The brown crust of bread and the appetising crisp outside of chips are all the result of the Maillard Reaction.

Thank you for reading.

What are E-Numbers? – Read on to find out…

The name that is given to any additive, preservative or an emulsion used in the production and preparation of food is the ‘E-Number’. This shows that this ‘product’ has been for use in Europe and the USA (but not necessarily in all countries).

Types of additives and preservatives:

1) E 100 – Food colours (Example – E 102 – Tartrazine)

2) E 200 – Preservatives (Example – E 211 – Sodium Benzoate)

3) E 300 – Antioxidants 9 (Example – E 300 – Ascorbic Acid)

4) E 400 – Emulsifiers, Gelling Agents, Thickeners (Example – E 404 – Calcium Alginate)

5) E 900 – Sweeteners (Example – E 951 – Aspartame)

6) Others – Acidity Regulators, Bulking Agents and Flavour Enhances (Example – E 621 MSG)

E-Numbers that are Advisable for Children to Avoid –

Some of the E numbers that the UK government have suggested that children should avoid, especially if they have shown any signs of suffering from hyperactivity, these include:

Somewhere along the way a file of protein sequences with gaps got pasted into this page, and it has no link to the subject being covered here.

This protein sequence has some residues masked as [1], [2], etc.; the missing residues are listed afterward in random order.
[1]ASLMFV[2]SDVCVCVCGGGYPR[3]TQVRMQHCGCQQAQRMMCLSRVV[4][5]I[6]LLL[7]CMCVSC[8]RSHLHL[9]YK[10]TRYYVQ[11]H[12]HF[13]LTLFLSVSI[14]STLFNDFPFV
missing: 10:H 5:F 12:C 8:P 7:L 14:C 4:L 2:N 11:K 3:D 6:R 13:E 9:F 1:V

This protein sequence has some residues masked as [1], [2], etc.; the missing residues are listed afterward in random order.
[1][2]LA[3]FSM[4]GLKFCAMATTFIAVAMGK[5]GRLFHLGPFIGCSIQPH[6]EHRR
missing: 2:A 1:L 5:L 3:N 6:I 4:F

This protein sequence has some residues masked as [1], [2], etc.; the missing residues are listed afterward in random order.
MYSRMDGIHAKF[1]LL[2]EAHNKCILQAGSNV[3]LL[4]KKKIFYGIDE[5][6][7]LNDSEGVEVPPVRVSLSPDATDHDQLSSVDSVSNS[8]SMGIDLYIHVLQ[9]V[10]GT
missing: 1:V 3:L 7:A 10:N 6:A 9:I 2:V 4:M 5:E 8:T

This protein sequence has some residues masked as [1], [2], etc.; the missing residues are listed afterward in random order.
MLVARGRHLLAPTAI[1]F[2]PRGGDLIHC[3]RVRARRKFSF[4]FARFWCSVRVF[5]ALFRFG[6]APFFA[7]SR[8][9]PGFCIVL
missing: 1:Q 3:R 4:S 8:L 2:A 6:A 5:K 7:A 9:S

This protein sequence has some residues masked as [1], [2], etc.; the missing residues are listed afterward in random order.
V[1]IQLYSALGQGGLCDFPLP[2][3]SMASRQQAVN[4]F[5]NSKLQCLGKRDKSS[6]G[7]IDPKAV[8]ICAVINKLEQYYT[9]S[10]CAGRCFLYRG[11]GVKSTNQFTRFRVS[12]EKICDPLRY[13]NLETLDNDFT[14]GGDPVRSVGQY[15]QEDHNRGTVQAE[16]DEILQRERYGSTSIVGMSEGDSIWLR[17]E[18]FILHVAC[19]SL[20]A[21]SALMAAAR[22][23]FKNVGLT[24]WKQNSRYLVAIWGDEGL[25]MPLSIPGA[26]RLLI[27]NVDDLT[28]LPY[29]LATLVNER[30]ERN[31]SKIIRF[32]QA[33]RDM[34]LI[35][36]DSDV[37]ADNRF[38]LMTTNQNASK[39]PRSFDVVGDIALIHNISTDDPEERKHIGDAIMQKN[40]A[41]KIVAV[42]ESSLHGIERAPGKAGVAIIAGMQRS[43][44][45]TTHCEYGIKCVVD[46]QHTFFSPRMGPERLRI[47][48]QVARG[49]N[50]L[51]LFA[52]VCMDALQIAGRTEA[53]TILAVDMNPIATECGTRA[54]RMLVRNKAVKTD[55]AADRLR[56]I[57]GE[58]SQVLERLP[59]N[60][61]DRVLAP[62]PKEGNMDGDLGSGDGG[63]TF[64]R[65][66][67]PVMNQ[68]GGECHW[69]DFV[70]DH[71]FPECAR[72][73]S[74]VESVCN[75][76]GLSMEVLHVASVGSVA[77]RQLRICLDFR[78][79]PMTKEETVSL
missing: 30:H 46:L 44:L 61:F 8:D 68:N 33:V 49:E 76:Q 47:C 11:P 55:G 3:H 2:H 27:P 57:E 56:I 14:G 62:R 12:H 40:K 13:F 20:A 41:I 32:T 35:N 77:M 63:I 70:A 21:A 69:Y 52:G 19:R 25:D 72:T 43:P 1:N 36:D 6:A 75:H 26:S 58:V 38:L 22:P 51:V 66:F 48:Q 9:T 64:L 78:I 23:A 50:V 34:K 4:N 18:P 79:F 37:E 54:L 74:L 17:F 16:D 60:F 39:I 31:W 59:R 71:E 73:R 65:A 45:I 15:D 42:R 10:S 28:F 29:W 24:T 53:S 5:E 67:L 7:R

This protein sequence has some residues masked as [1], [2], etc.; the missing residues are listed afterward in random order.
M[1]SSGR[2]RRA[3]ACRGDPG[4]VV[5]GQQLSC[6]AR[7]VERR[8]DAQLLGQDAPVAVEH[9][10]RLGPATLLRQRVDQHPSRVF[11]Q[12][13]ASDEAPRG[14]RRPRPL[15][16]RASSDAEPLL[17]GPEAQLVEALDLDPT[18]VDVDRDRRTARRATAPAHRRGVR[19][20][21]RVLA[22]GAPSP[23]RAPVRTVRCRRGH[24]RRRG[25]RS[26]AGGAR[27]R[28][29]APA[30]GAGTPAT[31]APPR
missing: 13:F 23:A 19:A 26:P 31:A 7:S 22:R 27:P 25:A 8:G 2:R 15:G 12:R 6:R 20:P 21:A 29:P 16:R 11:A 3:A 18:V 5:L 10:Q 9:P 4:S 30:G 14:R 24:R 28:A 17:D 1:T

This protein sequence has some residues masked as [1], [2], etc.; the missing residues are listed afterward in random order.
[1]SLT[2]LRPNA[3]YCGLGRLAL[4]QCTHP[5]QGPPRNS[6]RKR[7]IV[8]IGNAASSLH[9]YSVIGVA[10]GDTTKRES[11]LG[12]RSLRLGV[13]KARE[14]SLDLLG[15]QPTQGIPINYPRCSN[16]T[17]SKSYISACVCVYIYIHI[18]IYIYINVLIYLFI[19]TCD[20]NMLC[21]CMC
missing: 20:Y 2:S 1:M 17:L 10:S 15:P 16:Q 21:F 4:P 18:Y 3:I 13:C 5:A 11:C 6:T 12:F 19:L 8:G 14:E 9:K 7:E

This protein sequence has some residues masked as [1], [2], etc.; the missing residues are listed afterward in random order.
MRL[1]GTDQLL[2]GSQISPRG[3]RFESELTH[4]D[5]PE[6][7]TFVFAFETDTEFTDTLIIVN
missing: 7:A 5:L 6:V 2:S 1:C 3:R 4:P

1) E 102 – tartrazine. As well as hyperactivity, this has been linked to asthma, stomach problems, tiredness and skin irritation. This is commonly found in food such as biscuits, sweets and interestingly mushy peas.

2) E 110 – sunset yellow. In addition to behavioural problems and hyperactivity, it has also been linked allergies and gastric problems. It has been found in foods such as in ice creams, soft drinks and sweets.

3) E 112 – carmoisine. This has also been linked to an increase in allergies and intolerances. This product is commonly used in biscuits, jelly, ready meals and sweets.

4) E 124 – ponceau 4R. This has been linked to instances of allergies and intolerances. This product can be found in biscuits, drinks and sweets.

5) E 129 – allure red. This has been linked with asthma, difficulties in digesting food, gastric upset, stomach aches and even vomiting. This product can be commonly found in foods such as sausages and soft drinks.

6) E104 – quinoline yellow. It has also been linked with issues of asthma and skin irritation. It has been found in products such as smoked meats (including fish), pickles, fizzy drinks, biscuits, chocolate and sweets.

7) E 211 – Sodium benzoate. This product has been linked to asthma, breathing difficulties, head aches and also hyperactivity. This product is often found in foods such as baked foods (cakes and pastries), ice lollies, ice creams and fizzy drinks.

I hope this gives you a better idea on what are E numbers when used in food and which ones should be avoided.

Thank you for reading.